HKUST IEMS Working Papers No. 2015-21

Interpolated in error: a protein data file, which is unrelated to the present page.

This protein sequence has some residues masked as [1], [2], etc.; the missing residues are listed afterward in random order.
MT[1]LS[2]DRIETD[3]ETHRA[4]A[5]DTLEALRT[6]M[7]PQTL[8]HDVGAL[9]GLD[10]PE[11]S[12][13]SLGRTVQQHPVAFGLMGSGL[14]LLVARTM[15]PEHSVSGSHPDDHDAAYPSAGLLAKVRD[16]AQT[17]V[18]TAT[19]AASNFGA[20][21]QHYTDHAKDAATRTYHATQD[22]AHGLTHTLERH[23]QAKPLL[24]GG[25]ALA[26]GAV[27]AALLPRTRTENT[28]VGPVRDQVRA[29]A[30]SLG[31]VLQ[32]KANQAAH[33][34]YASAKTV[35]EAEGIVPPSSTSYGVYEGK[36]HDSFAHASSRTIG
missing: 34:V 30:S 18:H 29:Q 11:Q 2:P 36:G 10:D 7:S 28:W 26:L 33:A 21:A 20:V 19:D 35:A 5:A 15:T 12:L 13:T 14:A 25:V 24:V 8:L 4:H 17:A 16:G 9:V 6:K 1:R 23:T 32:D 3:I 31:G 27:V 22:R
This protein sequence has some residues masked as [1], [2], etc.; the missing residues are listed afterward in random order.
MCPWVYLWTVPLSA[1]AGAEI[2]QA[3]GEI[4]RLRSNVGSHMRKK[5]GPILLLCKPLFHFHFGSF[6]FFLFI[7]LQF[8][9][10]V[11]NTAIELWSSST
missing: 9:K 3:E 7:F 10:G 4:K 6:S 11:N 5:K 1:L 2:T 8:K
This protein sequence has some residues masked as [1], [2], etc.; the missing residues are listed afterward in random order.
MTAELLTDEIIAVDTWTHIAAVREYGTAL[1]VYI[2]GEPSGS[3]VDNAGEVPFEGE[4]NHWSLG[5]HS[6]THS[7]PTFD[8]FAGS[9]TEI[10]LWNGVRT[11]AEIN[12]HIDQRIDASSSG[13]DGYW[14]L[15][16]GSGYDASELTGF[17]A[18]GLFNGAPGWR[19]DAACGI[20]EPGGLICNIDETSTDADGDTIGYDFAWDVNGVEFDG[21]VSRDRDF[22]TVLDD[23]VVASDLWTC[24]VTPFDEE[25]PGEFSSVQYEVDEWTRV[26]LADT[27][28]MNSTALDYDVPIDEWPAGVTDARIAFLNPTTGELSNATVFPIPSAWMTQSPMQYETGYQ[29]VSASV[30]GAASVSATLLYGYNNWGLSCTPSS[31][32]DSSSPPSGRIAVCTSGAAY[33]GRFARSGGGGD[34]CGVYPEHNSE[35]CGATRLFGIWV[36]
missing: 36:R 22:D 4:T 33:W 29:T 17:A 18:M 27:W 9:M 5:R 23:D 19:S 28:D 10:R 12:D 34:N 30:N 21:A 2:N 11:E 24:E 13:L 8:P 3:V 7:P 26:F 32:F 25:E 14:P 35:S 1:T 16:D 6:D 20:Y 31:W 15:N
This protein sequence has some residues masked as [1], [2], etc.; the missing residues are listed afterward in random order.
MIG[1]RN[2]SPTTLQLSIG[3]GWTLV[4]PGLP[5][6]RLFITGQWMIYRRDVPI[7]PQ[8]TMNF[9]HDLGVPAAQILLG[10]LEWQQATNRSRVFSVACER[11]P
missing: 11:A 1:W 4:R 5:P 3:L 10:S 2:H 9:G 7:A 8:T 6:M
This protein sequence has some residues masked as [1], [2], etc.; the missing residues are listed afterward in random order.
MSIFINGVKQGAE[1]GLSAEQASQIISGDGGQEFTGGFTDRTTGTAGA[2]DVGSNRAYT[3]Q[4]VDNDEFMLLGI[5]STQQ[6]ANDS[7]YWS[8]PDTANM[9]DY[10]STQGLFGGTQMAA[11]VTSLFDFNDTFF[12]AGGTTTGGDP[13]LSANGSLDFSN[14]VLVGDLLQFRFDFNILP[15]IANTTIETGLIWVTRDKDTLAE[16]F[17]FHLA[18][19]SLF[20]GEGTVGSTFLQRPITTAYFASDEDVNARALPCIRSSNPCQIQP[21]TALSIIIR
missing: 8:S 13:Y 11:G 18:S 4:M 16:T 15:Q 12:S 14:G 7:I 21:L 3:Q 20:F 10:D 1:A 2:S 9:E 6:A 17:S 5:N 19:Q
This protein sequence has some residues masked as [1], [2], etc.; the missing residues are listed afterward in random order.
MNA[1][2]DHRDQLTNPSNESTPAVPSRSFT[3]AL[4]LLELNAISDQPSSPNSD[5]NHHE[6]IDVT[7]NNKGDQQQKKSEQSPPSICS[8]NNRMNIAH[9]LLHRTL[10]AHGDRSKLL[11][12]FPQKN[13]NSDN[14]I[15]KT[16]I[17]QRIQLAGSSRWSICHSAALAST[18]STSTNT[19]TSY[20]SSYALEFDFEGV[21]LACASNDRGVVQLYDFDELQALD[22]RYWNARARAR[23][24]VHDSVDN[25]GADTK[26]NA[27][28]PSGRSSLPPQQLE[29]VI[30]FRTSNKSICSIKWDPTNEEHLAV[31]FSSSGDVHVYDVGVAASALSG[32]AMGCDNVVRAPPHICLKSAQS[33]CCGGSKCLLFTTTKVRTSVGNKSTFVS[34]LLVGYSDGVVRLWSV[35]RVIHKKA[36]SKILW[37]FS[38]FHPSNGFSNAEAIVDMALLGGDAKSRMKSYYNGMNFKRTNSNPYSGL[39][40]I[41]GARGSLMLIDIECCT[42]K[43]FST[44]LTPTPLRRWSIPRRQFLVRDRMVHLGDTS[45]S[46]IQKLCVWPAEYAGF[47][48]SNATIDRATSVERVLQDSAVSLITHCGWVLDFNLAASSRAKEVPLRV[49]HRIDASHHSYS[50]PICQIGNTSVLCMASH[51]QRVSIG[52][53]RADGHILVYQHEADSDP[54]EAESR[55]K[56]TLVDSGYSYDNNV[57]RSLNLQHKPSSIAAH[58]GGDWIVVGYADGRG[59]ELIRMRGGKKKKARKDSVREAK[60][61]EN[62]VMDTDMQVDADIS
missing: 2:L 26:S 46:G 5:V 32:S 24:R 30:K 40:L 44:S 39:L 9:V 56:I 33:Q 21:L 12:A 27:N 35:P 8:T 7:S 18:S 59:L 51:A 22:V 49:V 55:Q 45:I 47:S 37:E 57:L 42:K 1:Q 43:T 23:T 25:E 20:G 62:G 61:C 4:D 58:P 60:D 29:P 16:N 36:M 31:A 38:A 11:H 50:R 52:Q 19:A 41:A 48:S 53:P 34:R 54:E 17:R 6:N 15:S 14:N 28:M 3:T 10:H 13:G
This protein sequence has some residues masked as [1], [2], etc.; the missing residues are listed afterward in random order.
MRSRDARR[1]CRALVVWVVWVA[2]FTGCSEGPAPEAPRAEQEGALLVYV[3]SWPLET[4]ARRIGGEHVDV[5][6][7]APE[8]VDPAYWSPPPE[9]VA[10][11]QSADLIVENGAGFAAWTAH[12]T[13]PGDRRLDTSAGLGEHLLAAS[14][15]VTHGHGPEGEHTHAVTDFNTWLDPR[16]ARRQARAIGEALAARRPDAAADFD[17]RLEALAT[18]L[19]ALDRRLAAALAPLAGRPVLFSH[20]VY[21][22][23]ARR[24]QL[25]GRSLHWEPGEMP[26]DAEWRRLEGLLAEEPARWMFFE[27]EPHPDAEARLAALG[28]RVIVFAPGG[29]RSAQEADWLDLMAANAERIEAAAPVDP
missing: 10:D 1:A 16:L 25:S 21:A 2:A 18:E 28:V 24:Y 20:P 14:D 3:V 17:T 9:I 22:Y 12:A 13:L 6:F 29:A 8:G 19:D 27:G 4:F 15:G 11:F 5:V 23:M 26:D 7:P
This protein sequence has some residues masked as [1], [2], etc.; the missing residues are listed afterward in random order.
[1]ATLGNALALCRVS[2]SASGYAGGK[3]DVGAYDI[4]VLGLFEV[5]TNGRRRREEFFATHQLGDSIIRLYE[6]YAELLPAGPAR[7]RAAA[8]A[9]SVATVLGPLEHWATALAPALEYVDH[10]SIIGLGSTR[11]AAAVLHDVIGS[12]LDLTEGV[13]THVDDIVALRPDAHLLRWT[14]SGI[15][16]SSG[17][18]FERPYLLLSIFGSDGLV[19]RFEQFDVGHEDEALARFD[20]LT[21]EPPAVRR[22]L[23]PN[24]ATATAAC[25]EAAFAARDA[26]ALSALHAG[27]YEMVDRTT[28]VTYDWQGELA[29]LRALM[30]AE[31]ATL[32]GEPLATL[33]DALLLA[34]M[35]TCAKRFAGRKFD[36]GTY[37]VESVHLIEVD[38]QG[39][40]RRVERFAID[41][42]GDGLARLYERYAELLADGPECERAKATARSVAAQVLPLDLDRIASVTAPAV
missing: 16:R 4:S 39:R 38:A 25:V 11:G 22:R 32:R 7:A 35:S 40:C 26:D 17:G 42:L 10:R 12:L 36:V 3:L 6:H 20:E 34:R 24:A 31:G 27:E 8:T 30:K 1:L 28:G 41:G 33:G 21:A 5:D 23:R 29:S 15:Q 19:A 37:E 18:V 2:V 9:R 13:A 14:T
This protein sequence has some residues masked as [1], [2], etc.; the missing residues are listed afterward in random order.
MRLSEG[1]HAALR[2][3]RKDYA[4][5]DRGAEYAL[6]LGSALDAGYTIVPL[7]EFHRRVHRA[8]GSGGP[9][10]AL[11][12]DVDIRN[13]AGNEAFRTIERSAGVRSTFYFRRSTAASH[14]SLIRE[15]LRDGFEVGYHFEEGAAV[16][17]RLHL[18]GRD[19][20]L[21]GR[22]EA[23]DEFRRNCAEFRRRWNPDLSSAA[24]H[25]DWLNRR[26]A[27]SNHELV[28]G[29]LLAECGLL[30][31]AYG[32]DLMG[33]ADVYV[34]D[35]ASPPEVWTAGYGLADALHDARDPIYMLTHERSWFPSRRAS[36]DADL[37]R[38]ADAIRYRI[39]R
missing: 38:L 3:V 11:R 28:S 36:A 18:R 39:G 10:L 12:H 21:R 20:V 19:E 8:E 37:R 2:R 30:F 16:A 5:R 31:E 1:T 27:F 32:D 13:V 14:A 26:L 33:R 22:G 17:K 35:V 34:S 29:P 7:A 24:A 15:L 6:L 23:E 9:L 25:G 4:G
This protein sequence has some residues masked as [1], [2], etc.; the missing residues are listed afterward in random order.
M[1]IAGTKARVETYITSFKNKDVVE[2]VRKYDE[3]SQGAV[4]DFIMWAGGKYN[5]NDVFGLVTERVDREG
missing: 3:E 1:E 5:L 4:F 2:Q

This paper provides new evidence on educational disruptions caused by the Cultural Revolution and identifies the returns to schooling in urban China by exploiting individual-level variation in the effects of city-wide disruptions to education. The return to college is estimated at 49.8% using a conventional Mincer-type specification and averages 37.1% using supply shocks as instruments and controlling for ability and school quality, suggesting that high-ability students select into higher education. Additional tests show that the results are unlikely to be driven by sample selection bias associated with migration or alternative pathways through which the Cultural Revolution influenced adult productivity.
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